At my annual fantasy draft with my high school friends, a peculiar thing happened when the pizza delivery guy arrived (peculiar outside of the normal 3 guys realizing they didn’t have any money on them and 3 guys saying they “just wanted a slice”).

The delivery guy asked what we were watching inside. I told him it was our fantasy draft which led to the response ,”Don’t you wish you were the guy who won more than half a million dollars on FanDuel?” Was this guy running an affiliate program or something?

Whether pizza delivery guy plays daily fantasy games or just took note of one of the many commercials that now seem to now be a prevalent part of the sports advertising mix, the point was duly noted: Daily Fantasy has blown up and grown up.

It’s not just the pizza guy though, it’s everywhere. Just in the last month:

– USA Today launched their daily fantasy offering Fantasy Score, although it’s going with an advertising model.

– SI is doing the same and has rolled out their own daily fantasy mobile app, Fan Nation, which is a bit different in terms the actual games offered but piggybacks off the same concept although with a more social component.

– DraftKings acquiring DraftStreet for a rumored $35 million.

– DraftKings subsequently raising $41 million in funding.

– FanDuel raising $70 million in funding in VC funding including an investment from NBC’s venture group.

I’ll spare you the river of statistics and quotes that come with all these developments. The bottom line – daily fantasy is blowing up. But that’s where things get interesting.

FanDuel and DraftKings and all the others continue to thrive mainly because mainstream sports providers are hesitant to enter the market.

ESPN, FOX, CBS, Yahoo, etc are largely watching from afar wondering if this upstart industry will continue to grow without drawing the ire of government regulation.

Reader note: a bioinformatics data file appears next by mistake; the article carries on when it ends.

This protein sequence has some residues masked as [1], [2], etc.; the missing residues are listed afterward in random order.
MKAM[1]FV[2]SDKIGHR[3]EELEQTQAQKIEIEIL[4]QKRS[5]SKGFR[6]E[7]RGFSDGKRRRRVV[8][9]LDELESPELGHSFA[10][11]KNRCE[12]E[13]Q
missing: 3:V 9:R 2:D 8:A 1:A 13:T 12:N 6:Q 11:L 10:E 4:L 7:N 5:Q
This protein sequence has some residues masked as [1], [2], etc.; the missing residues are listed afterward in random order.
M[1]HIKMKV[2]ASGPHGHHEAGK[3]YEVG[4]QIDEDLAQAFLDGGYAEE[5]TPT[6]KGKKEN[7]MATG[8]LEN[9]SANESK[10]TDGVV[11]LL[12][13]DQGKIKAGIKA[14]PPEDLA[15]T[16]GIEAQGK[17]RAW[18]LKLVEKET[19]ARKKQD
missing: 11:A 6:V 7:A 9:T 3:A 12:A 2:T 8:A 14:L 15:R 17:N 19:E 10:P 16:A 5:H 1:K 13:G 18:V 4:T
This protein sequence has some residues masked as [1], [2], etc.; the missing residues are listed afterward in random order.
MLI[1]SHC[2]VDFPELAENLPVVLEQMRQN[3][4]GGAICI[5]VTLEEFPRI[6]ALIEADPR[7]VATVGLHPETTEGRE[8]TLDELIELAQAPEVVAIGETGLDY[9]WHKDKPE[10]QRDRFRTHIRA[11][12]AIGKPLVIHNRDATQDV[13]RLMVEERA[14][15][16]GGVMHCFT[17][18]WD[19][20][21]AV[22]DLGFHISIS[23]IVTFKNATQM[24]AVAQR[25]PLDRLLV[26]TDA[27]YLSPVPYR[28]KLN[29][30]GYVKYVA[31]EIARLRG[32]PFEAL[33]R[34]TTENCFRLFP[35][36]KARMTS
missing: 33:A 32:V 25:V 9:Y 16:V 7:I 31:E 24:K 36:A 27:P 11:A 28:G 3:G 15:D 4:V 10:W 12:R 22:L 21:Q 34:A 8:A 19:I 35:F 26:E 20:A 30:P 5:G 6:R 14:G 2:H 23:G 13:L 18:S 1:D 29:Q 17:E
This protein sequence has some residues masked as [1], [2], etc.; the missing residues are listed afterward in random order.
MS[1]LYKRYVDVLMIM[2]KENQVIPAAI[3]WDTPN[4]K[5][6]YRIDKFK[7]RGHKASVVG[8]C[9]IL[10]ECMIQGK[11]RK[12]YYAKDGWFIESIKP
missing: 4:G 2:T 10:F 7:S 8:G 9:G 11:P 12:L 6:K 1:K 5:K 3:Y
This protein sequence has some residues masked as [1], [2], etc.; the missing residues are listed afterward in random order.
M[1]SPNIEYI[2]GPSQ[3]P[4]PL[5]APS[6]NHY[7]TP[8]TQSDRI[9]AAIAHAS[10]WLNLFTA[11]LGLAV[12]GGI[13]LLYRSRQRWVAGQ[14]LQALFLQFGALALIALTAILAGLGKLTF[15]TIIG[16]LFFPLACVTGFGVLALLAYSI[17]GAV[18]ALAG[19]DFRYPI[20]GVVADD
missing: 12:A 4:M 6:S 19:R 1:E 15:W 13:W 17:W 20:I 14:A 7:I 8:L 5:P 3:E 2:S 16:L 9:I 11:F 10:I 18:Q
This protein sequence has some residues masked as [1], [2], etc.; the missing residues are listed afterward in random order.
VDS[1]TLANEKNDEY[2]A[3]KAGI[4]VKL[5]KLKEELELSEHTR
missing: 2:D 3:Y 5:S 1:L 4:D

By entering the market by either launching their own products or acquiring an existing provider, you can certainly imagine competitors who don’t take the plunge will be quick to lobby that daily fantasy is unregulated and very akin to gambling on sports. Then again does raising the issue put fantasy sports as a whole under more legal scrutiny?

USA Today and SI not collecting league fees like the major players is another sign that while the mainstream companies want to “own” this rowing space, nobody wants to take the heat of being the first to openly and fully embrace daily fantasy.

In my perfect world, poker is legal, sports gambling is legal, daily fantasy remains legal, and blacking out games becomes illegal.  That said, my perfect world is far from reality and you may have noticed that things do not particularly run smoothly in our nation’s capital and hence the trepidation on daily fantasy.

To some degree I get it. “Traditional” fantasy isn’t even legal in all 50 states as is. Daily Fantasy is fundamentally different and I imagine removes the social component that most fantasy leagues have as friends, families, and offices often have traditional leagues but it’s hard to imagine these leagues transitioning to daily fantasy. It wouldn’t take much to motivate some type of regulation, research, or media coverage to effectively put the brakes on daily fantasy, especially considering the dominant companies in this space are upstart brands with nominal political capital.

Most likely the major players are deferring until a time where bracket pools, “normal” fantasy games, and even online poker get more clarity in terms of how they’re viewed at a legal level. Until then, we’re in this awkward holding pattern where despite millions and millions of dollars being exchanged, invested, and spent on acquisitions, daily fantasy operates in enough of a grey market that none of the established sports media companies all thirsty for revenue, traffic, and users will enter the space in a meaningful way.

Perhaps years from now, we’ll be playing ESPN and Yahoo Daily Fantasy games for money. By the same token we could be going to Vegas or Indian reservations with wads of cash to splurge on daily fantasy games.  It’s an interesting and yet quiet stalemate. Barring an HBO Real Sports, 60 Minutes Sports, or OTL segment that brings light to daily fantasy, it’s going to continue to stay on the back-burner to the delight of those who have staked out their claim. Who knows what’s in the future in this new frontier of fantasy sports.

For now, at least it makes good pizza delivery small talk.

About Ben Koo

Owner and editor of @AwfulAnnouncing. Recovering Silicon Valley startup guy. Fan of Buckeyes, A's, dogs, naps, tacos. and the old AOL dialup sounds

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